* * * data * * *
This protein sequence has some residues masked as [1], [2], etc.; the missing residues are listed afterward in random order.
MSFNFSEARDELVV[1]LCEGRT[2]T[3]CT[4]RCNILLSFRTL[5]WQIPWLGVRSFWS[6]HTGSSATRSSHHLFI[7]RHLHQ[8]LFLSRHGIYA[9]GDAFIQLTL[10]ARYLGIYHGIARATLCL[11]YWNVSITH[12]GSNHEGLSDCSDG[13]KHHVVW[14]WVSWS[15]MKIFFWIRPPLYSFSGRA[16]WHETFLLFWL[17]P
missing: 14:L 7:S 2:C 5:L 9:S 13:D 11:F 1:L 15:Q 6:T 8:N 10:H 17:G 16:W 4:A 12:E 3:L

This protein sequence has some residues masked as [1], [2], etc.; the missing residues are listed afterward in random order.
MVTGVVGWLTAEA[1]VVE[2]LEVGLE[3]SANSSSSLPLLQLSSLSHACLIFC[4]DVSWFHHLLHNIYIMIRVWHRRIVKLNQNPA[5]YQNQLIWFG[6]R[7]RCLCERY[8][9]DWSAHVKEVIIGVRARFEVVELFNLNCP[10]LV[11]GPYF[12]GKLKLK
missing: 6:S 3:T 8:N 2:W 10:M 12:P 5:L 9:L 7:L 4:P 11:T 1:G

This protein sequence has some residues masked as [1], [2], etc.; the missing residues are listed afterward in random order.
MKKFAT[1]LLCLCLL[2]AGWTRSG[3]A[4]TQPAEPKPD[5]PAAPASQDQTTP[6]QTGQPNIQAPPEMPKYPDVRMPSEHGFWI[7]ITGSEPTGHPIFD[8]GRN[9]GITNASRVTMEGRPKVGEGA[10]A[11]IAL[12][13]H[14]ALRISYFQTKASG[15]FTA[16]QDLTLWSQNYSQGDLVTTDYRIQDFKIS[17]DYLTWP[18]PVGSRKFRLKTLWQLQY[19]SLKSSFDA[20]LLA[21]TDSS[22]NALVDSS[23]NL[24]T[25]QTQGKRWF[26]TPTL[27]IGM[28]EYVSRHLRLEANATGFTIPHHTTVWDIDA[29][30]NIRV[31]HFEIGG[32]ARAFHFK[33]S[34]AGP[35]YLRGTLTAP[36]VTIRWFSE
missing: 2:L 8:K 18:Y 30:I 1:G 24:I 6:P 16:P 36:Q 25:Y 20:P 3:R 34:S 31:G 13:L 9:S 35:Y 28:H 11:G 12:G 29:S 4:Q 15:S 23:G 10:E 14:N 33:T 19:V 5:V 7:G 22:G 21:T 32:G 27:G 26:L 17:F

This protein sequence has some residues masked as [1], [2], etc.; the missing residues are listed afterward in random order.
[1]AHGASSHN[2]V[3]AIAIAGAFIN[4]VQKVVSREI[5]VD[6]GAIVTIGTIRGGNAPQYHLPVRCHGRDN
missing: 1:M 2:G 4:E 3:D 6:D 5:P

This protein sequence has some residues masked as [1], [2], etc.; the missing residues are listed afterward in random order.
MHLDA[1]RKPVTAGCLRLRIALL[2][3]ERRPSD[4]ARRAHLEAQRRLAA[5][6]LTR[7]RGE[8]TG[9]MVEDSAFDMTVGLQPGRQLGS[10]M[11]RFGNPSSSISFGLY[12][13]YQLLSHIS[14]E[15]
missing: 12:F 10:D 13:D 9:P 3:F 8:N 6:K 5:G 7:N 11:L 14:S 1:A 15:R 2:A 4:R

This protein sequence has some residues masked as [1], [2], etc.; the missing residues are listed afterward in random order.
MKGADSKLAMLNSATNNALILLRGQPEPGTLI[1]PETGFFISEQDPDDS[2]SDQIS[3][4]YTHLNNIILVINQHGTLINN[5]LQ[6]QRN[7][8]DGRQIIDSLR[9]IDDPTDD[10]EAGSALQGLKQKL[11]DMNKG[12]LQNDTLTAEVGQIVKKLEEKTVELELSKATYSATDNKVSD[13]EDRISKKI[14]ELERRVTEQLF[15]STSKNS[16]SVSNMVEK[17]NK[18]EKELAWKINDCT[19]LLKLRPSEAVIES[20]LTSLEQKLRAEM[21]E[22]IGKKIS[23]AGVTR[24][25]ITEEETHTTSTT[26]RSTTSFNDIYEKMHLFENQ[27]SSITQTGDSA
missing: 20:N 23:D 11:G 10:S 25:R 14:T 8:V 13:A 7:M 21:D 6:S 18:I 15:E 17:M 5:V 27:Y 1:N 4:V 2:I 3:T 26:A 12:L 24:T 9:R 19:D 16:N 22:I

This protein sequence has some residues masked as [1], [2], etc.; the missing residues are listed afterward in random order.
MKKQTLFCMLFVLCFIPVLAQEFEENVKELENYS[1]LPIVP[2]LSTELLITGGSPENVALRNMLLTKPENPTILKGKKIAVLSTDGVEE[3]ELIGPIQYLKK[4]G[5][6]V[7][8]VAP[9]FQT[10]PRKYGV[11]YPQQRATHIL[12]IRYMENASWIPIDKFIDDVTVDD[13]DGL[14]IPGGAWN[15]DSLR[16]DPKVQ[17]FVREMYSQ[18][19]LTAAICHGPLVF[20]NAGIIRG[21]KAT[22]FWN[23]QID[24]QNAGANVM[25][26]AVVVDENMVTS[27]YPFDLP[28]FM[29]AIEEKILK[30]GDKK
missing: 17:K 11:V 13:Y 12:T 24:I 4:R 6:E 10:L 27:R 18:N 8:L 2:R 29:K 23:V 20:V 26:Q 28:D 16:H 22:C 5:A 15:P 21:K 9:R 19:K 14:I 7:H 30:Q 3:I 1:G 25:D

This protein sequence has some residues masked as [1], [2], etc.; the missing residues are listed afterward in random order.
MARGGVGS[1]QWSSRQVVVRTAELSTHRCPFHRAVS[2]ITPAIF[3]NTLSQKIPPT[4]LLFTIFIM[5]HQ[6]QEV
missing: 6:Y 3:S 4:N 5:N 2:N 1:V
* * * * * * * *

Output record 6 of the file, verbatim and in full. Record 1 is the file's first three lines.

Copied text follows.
This protein sequence has some residues masked as [1], [2], etc.; the missing residues are listed afterward in random order.
MKGADSKLAMLNSATNNALILLRGQPEPGTLI[1]PETGFFISEQDPDDS[2]SDQIS[3][4]YTHLNNIILVINQHGTLINN[5]LQ[6]QRN[7][8]DGRQIIDSLR[9]IDDPTDD[10]EAGSALQGLKQKL[11]DMNKG[12]LQNDTLTAEVGQIVKKLEEKTVELELSKATYSATDNKVSD[13]EDRISKKI[14]ELERRVTEQLF[15]STSKNS[16]SVSNMVEK[17]NK[18]EKELAWKINDCT[19]LLKLRPSEAVIES[20]LTSLEQKLRAEM[21]E[22]IGKKIS[23]AGVTR[24][25]ITEEETHTTSTT[26]RSTTSFNDIYEKMHLFENQ[27]SSITQTGDSA
missing: 20:N 23:D 11:G 10:S 25:R 14:T 8:V 13:A 7:M 21:D 6:S 18:I 15:E 17:M 5:V 27:Y 1:N 4:V 2:I 3:T 26:A 12:L 24:T 9:R 19:D 16:N 22:I